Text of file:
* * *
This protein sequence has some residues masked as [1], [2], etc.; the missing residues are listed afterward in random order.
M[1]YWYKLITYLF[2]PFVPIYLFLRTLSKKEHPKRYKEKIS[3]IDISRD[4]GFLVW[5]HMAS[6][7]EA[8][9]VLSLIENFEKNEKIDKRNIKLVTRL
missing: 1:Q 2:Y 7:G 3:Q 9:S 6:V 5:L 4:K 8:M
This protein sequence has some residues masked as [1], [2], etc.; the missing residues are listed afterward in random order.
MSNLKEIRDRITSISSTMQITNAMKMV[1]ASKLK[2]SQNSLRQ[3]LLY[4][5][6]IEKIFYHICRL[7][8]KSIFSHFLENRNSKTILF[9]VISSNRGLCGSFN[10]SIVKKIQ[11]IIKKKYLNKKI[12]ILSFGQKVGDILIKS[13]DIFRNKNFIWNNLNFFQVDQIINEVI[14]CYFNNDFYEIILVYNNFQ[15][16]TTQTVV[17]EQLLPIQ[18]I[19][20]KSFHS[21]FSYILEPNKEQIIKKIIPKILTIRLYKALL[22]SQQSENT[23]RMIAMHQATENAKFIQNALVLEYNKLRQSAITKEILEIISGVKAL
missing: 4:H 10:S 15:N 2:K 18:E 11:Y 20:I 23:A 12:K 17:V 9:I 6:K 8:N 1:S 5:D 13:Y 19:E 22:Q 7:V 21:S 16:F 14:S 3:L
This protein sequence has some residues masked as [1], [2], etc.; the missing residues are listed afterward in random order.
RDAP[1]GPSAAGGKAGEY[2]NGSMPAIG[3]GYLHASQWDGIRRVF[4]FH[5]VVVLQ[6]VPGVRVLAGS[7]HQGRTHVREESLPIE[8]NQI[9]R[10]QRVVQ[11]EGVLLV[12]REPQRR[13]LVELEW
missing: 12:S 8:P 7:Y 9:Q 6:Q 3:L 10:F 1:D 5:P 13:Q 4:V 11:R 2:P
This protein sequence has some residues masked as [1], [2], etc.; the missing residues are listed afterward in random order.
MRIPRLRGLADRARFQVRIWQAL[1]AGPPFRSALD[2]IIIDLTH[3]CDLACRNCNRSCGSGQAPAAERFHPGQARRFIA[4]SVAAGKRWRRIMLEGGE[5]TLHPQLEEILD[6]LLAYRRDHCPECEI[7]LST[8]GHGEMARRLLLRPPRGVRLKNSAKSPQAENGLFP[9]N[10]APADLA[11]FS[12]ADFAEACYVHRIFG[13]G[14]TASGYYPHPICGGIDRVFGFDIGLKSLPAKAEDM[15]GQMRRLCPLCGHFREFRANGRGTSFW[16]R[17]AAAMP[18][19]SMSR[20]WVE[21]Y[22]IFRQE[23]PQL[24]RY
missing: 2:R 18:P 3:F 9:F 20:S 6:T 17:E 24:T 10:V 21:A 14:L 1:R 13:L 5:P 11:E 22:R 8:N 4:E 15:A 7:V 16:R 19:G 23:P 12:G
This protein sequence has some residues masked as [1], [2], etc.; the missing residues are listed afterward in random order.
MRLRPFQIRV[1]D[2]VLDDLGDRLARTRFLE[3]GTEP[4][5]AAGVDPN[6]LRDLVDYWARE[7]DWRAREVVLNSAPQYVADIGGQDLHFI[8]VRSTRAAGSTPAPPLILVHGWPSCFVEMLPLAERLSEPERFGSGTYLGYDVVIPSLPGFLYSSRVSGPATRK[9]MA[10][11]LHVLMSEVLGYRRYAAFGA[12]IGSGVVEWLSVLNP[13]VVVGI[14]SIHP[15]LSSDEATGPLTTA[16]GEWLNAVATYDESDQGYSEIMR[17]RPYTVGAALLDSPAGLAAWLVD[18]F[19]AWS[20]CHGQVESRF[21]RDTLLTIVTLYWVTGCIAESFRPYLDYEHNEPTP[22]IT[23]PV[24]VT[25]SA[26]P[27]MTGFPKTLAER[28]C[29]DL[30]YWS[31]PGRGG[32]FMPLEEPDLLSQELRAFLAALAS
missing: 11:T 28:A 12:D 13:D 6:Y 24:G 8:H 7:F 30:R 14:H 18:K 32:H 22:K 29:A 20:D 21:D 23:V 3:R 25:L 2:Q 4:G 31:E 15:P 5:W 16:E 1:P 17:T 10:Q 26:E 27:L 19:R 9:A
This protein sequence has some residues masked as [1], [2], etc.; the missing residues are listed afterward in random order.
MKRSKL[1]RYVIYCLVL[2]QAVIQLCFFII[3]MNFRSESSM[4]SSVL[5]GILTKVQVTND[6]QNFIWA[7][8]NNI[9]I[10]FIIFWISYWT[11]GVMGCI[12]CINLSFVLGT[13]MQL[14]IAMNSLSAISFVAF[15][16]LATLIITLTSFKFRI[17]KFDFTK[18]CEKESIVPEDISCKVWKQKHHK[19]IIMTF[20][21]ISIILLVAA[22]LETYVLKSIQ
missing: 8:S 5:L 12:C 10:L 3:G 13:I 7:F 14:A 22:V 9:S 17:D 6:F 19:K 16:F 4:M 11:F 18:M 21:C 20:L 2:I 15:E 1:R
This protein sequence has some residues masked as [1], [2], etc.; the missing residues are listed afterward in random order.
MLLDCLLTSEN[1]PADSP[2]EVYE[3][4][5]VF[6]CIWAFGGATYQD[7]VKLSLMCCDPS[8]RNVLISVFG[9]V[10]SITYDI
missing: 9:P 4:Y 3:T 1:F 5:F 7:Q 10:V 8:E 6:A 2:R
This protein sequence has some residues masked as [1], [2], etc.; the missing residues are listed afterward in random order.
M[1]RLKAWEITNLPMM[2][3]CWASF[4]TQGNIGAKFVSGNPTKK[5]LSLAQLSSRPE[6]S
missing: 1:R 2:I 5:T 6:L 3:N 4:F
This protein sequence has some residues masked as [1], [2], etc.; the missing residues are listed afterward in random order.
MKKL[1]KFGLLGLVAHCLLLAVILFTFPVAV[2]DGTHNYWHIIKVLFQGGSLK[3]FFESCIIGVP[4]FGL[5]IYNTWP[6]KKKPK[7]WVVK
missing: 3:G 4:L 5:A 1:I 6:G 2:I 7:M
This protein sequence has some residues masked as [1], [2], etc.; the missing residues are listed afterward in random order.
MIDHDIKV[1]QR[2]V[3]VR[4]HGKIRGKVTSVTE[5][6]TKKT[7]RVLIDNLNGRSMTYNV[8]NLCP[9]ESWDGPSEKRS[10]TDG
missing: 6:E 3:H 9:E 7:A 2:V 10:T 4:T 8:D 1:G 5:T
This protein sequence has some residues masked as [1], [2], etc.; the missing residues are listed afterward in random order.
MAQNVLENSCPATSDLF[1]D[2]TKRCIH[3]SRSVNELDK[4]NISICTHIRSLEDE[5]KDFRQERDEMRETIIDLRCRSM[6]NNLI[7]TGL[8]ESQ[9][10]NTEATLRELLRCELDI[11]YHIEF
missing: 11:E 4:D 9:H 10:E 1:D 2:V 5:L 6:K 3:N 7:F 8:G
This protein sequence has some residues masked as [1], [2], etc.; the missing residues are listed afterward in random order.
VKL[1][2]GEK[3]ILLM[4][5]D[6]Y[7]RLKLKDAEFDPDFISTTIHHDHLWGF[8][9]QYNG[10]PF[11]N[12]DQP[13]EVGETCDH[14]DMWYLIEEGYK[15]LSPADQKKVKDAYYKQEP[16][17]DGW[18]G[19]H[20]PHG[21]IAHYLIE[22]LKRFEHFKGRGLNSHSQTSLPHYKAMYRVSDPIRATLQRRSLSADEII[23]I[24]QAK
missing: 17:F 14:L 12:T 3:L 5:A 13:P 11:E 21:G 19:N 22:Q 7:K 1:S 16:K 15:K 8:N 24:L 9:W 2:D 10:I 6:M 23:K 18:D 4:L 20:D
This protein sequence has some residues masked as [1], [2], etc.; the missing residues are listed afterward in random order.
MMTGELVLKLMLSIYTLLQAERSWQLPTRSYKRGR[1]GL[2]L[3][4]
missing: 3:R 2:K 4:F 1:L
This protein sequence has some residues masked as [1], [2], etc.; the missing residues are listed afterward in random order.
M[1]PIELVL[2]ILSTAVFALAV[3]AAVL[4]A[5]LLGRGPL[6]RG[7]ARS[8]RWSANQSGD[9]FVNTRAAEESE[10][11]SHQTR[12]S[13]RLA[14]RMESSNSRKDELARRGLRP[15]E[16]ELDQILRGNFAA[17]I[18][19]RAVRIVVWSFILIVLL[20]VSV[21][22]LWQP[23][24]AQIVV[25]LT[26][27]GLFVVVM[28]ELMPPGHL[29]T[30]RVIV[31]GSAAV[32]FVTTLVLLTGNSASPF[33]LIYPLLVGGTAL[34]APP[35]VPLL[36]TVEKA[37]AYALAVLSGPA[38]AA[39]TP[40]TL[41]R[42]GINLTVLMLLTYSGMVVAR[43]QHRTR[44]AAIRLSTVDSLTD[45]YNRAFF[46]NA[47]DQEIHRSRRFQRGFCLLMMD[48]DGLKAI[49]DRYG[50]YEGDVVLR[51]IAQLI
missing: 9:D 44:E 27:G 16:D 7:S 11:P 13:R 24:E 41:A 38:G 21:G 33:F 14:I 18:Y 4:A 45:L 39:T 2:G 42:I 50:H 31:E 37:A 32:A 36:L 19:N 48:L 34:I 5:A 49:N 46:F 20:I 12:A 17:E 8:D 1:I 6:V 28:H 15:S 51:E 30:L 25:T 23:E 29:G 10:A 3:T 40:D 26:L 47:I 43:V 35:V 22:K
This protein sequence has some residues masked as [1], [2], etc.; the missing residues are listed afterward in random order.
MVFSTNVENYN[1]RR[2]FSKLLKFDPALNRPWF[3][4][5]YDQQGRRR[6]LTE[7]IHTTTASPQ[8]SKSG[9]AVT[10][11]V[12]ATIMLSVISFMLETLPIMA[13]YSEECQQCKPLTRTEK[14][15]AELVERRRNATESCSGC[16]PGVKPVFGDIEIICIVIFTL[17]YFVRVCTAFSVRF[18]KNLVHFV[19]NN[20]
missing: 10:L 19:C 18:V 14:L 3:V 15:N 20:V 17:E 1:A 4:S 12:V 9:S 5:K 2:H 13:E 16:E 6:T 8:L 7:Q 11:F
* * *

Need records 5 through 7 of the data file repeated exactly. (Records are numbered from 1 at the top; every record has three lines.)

This protein sequence has some residues masked as [1], [2], etc.; the missing residues are listed afterward in random order.
MRLRPFQIRV[1]D[2]VLDDLGDRLARTRFLE[3]GTEP[4][5]AAGVDPN[6]LRDLVDYWARE[7]DWRAREVVLNSAPQYVADIGGQDLHFI[8]VRSTRAAGSTPAPPLILVHGWPSCFVEMLPLAERLSEPERFGSGTYLGYDVVIPSLPGFLYSSRVSGPATRK[9]MA[10][11]LHVLMSEVLGYRRYAAFGA[12]IGSGVVEWLSVLNP[13]VVVGI[14]SIHP[15]LSSDEATGPLTTA[16]GEWLNAVATYDESDQGYSEIMR[17]RPYTVGAALLDSPAGLAAWLVD[18]F[19]AWS[20]CHGQVESRF[21]RDTLLTIVTLYWVTGCIAESFRPYLDYEHNEPTP[22]IT[23]PV[24]VT[25]SA[26]P[27]MTGFPKTLAER[28]C[29]DL[30]YWS[31]PGRGG[32]FMPLEEPDLLSQELRAFLAALAS
missing: 11:T 28:A 12:D 13:D 6:Y 24:G 8:H 7:F 30:R 14:H 18:K 32:H 22:K 29:A 20:D 21:D 23:V 3:R 25:L 2:Q 4:G 31:E 15:P 5:W 16:E 1:P 17:T 10:Q 26:E 27:L 19:R 9:A
This protein sequence has some residues masked as [1], [2], etc.; the missing residues are listed afterward in random order.
MKRSKL[1]RYVIYCLVL[2]QAVIQLCFFII[3]MNFRSESSM[4]SSVL[5]GILTKVQVTND[6]QNFIWA[7][8]NNI[9]I[10]FIIFWISYWT[11]GVMGCI[12]CINLSFVLGT[13]MQL[14]IAMNSLSAISFVAF[15][16]LATLIITLTSFKFRI[17]KFDFTK[18]CEKESIVPEDISCKVWKQKHHK[19]IIMTF[20][21]ISIILLVAA[22]LETYVLKSIQ
missing: 8:S 5:L 12:C 10:L 3:G 13:I 7:F 14:A 22:V 9:S 17:D 6:F 19:K 16:F 4:M 11:F 18:M 21:C 20:L 2:I 15:E 1:R
This protein sequence has some residues masked as [1], [2], etc.; the missing residues are listed afterward in random order.
MLLDCLLTSEN[1]PADSP[2]EVYE[3][4][5]VF[6]CIWAFGGATYQD[7]VKLSLMCCDPS[8]RNVLISVFG[9]V[10]SITYDI
missing: 9:P 4:Y 3:T 1:F 5:F 7:Q 10:V 8:E 6:A 2:R